LAKELAND — Regan O'Rourke started his senior year hoping to win a district title.
"I would have been satisfied," he said.
He ended his senior year crying in front of a few thousand red and purple-clad fans, a silver medal hanging from his neck, his balled up hand trying to push the tears back where they came from.
Funny how things work out, how expectations change, how what was once unattainable now rips you apart because it was so … darn … close.
O'Rourke didn't have his best game Friday night in Clearwater's season-ending 53-46 defeat at the hands of your Class 5A state champion Gainesville Purple Hurricanes.
He was in early foul trouble.
He made just one of his 14 shots.
He was human.
Still, it isn't nearly enough to erase the season, the strides he made in his game, the way he, maybe more than anyone, was the X factor in getting Clearwater to this game.
And there's always The Shot II, a floater flicked off the backboard to give Clearwater one of the most memorable state semifinal wins ever.
"I've been on the top of the mountain the last two days," he said.
The tumble back down stings. A silver medal and a trophy not as big as the one Gainesville got isn't much of a cushion for the landing.
Funny how things change.
Before the season, O'Rourke hadn't even won a district championship. Not only hadn't he won, but he had lost barely.
In 2006, by a 53-51 score.
In 2007, it was 55-54.
Last year, it was 38-37.
"Four total points," he said. "I wanted to win just one."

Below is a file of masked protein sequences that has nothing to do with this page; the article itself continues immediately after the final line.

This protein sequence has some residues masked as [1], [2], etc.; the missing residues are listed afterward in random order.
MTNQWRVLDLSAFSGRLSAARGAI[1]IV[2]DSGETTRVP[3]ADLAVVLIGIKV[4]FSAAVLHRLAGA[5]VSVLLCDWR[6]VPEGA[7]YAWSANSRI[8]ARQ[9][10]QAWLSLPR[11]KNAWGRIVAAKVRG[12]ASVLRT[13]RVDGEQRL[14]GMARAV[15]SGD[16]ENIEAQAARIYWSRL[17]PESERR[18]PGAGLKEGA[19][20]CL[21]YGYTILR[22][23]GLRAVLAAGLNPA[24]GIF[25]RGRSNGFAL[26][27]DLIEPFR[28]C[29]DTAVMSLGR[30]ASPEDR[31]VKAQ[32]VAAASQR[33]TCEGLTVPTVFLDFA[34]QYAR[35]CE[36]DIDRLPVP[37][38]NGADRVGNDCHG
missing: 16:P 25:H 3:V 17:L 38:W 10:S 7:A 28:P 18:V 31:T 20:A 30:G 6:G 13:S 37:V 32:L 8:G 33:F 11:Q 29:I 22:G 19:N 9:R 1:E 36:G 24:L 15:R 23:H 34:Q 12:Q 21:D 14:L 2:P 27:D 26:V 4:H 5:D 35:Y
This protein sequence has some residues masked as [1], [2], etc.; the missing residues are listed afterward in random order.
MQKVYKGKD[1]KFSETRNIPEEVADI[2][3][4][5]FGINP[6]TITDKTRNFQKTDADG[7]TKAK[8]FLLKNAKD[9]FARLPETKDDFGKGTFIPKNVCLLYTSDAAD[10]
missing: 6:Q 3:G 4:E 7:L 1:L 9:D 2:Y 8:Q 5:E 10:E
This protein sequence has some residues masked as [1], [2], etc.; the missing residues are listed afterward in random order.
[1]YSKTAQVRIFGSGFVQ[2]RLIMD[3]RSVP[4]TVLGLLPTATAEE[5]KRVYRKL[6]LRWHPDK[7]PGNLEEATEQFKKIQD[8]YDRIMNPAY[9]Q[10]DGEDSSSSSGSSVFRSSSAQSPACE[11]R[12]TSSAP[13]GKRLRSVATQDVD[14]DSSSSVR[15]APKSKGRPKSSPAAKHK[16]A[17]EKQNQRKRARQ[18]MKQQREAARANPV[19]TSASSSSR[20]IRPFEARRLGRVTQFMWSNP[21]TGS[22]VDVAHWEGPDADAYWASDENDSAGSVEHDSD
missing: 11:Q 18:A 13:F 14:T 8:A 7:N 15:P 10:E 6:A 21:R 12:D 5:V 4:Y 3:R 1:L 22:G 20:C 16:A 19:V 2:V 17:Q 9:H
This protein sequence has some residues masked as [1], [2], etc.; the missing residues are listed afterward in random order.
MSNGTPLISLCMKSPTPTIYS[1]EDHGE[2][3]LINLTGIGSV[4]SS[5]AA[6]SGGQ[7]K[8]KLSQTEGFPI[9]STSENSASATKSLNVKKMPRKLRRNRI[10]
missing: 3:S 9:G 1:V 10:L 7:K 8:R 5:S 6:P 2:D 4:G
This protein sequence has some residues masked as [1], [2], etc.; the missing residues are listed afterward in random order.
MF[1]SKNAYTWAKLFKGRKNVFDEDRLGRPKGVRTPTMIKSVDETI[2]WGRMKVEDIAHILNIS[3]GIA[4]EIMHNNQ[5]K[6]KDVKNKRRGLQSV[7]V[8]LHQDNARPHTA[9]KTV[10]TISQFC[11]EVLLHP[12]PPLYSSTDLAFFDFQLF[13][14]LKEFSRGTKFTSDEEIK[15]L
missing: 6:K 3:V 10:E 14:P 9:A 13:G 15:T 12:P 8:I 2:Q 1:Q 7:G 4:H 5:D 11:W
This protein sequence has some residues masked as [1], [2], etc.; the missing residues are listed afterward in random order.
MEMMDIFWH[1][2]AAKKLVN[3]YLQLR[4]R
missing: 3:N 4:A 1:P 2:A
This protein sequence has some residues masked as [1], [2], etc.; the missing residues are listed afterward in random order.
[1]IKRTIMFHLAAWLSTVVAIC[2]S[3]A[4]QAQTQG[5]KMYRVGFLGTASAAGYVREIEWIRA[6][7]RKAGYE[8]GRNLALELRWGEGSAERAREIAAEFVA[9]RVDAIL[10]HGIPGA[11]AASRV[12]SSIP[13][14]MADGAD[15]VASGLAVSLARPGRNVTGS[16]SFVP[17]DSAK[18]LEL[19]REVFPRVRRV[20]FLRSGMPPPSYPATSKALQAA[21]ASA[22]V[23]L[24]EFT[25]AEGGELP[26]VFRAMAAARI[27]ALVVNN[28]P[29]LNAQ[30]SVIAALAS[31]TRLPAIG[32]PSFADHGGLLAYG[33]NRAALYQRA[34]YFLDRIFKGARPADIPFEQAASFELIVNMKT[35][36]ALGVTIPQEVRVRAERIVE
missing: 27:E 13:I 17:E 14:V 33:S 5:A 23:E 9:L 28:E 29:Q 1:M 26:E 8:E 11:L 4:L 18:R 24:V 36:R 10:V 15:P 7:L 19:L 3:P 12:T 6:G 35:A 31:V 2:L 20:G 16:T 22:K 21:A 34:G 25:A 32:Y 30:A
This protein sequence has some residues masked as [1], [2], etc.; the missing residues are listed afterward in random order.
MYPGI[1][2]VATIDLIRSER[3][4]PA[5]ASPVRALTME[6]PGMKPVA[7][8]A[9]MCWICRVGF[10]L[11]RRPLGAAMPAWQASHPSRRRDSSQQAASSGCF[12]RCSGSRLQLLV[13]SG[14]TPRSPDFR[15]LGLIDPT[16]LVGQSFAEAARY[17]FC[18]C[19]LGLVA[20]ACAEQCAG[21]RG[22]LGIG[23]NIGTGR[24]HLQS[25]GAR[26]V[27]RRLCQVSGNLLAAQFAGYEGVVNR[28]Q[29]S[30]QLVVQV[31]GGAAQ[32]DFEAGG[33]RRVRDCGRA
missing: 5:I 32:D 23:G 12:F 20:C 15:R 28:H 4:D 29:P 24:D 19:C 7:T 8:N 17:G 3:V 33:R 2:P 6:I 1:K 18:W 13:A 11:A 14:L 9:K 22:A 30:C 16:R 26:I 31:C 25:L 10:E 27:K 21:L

This year, the Tornadoes won by 32 points, and didn't let up until the final game, finally buried beneath an avalanche of Gainesville 3-pointers.
"Coach (Allen) Carden came in and we had this list of goals he put up, and we just started checking them off. Next thing you know, we were checking off regional championship and we're here," O'Rourke said.
He thinks it all started the January night after losing to Lakewood, their only loss to Tampa Bay competition.
At East Lake, the team that was supposed to dethrone Clearwater this season, the Tornadoes rolled to a 75-58 win.
"We blew them out, and after that I think we knew," he said.
Knew that a district title wasn't going to be enough.
Along the way, O'Rourke evolved into a money player.
He was the X factor, the one player who had to be better than he had been his whole high school career for Clearwater to turn a good season to great.
He was Clearwater's best and most consistent postseason performer, helping turn the Blake, Hillsborough and Venice games in the Tornadoes' favor.
Then of course, there was The Shot II (in deference to The Shot, which still has to be Keona Dixon's full-court heave to beat Boca Ciega in a playoff game two years ago).
And he helped reinvent himself in his new coach's eyes, going from moody and uncoachable to the dream student.
"Regan was just wonderful," said Carden, who helped hand O'Rourke one of those district losses last year while he was the coach at Pinellas Park.
"He had a reputation for not being very coachable, but the kid plays his guts out, he practices his guts out. And he's going to be very difficult to replace."
He never got in the flow Friday, two quick fouls and the refs all but sealing the postseason Superman in the telephone booth.
He still managed eight assists, a stat he has grown fonder of as he matured as a player.
For a split second, he looked ready to take flight when he made his only shot with 38 seconds left in the third quarter to get Clearwater back within 10, sparking a furious rally.
The Tornadoes eventually got within two points at 40-38 after back-to-back baskets by Julien Sargent, but no closer.
"We thought we were going to win," O'Rourke said. "We really thought we were going to win."
He didn't want to hold the runnerup trophy as he, Sargent and Malcolm Grigley took the podium as the lone seniors.
And he didn't want that silver medal, either.
Today he may fiddle with it a little bit, see how the light hits it, maybe even smile when he realizes that Regan O'Rourke started his senior year hoping to win a district title.